The Bizarre, Beautiful Mix That Is Family

Published in The Ferndale Record-Journal, September 23, 2009

Not long ago, on a small stretch of beach along the central Oregon coast, I gathered with the people that have known me the longest.

For a couple of days we caught up with the old and plunged into the new. We welcomed family members we’d never seen before, missed those who couldn’t make the reunion, and reminisced about those who’ve passed away.

I realized then in that little microcosm of time that it would be short-lived. Soon we’d all be back into our daily routines with the people we see every day going about the business of our lives.

I also knew I’d miss the feeling of being under the same sky at the same place with my extended family—people who find my idiosyncrasies endearing, or at the very least entertaining. I knew I’d miss the faces that I see too seldom and the stories that aren’t told often enough.

Ours is a tough crew. Lives have been stormy at times. There’s been disease, death, drugs, and divorce. We are all shapes and colors, ages and persuasions. We are planted, and we travel with the wind. We have snowy white skin or are tattooed and pierced. We’re creaky with age and springy with youth.

Some are liberal, some conservative, some are nowhere near either one of those; some are well traveled and others stay close to home.  Most speak their minds openly, but some don’t.  Many of us will talk until we shouldn’t anymore, and others prefer to not say much at all.

We are also nothing if not hilarious.  Some of the most amusing people I’ve ever known are members of my own family. We are a clever and quick-witted bunch; we also weep easily and probably too often.

There was at least one face I hadn’t seen for 40 years. Really. 40 years. Others I’d seen in the days and weeks before. But those faces are always changing and I guess that means mine is, too.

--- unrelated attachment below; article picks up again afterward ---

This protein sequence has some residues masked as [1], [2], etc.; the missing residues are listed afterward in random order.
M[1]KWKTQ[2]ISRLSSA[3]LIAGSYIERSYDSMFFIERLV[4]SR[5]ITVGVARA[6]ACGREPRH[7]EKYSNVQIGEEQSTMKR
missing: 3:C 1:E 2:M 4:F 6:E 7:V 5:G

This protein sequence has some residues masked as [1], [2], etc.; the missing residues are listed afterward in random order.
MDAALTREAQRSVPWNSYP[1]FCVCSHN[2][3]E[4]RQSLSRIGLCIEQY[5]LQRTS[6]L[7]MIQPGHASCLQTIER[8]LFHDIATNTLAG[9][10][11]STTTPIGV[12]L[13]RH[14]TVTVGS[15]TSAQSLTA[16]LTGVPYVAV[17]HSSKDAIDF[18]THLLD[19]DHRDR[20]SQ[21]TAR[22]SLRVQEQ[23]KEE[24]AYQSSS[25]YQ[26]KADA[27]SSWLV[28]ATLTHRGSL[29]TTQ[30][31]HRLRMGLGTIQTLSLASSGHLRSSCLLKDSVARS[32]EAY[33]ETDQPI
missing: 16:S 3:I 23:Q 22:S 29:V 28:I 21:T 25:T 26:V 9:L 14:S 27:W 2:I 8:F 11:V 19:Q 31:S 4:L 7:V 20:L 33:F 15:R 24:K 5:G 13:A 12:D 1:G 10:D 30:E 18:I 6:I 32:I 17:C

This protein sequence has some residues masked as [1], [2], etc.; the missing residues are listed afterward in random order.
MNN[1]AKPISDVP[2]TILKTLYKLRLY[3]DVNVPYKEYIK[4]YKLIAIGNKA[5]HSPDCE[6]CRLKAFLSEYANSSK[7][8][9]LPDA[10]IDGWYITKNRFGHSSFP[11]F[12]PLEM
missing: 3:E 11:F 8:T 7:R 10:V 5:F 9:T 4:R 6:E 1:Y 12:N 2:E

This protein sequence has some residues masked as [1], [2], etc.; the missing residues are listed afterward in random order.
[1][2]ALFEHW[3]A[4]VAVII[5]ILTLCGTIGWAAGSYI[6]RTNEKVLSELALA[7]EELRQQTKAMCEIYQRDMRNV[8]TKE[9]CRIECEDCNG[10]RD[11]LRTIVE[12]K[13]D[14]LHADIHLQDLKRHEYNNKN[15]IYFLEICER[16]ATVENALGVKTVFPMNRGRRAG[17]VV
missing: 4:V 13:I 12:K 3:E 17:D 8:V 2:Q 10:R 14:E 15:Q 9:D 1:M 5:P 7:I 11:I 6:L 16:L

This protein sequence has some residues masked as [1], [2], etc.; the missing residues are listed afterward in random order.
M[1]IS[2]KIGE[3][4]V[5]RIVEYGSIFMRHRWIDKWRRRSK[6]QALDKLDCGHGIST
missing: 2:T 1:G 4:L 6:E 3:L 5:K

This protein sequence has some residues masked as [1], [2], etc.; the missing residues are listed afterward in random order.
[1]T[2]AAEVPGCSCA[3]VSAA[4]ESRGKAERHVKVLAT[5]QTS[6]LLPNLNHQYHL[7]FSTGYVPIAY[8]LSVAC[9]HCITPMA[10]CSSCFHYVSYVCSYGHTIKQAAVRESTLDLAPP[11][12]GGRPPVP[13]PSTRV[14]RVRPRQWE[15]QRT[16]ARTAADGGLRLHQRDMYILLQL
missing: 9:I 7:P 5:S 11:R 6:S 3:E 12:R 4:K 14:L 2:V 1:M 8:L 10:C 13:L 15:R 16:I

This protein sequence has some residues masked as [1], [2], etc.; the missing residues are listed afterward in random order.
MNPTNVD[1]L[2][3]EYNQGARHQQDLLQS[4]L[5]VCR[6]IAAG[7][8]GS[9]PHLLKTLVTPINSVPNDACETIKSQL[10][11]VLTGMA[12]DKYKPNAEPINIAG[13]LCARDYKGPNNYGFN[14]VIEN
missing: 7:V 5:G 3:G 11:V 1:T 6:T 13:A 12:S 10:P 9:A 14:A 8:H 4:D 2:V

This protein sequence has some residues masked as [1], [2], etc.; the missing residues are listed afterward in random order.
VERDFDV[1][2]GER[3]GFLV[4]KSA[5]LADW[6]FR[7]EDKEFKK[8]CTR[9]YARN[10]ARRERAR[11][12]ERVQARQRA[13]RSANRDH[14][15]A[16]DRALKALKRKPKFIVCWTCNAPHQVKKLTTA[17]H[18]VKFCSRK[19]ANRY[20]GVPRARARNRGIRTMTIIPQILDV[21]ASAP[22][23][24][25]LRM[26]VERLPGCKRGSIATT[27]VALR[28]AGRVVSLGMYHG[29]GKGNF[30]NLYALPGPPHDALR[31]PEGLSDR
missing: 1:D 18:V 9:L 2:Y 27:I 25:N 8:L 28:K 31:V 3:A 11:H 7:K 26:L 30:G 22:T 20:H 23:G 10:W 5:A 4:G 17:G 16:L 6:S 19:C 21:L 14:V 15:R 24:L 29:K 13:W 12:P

In the end it didn’t matter how anyone looked. What mattered is that we were there together. And that somewhere in the vapors, my father and mother were rejoicing for the large, warts-and-all family that still gathers in their names.

Over succulent barbecued pork sandwiches and birthday cake for twin 12-year-olds, everyone remembers the good times, forgetting for a moment the riffs and weirdness that can prevail in families, and that have certainly been part of ours.

Watching cousins play in the surf and reconnecting with people I’d known were somewhere in the world, but not sure where, was sweet. No, it was better than sweet. It was delicious.

On the way to our reunion, my children and I stopped by the cemetery to decorate the graves of my parents and my brother.  In a private moment I thanked them again for everything, not the least of which is my crazy, wonderful, collection of family.

They are my people. We belong to each other. Sometimes it’s hard to be part of a family. We’re expected to do things, be engaged, we disappoint others, and our attachment to them gives them the power to break our hearts.

But that bit of time with these folks reminded me how bare my life would be without them, and that despite, maybe because of our foibles, we come together willingly looking for the connection that exists in family.

Pictures and email will hold me until we meet again in three years.

And frankly, that shiny feeling inside of me will, too.


15 thoughts on “The Bizarre, Beautiful Mix That Is Family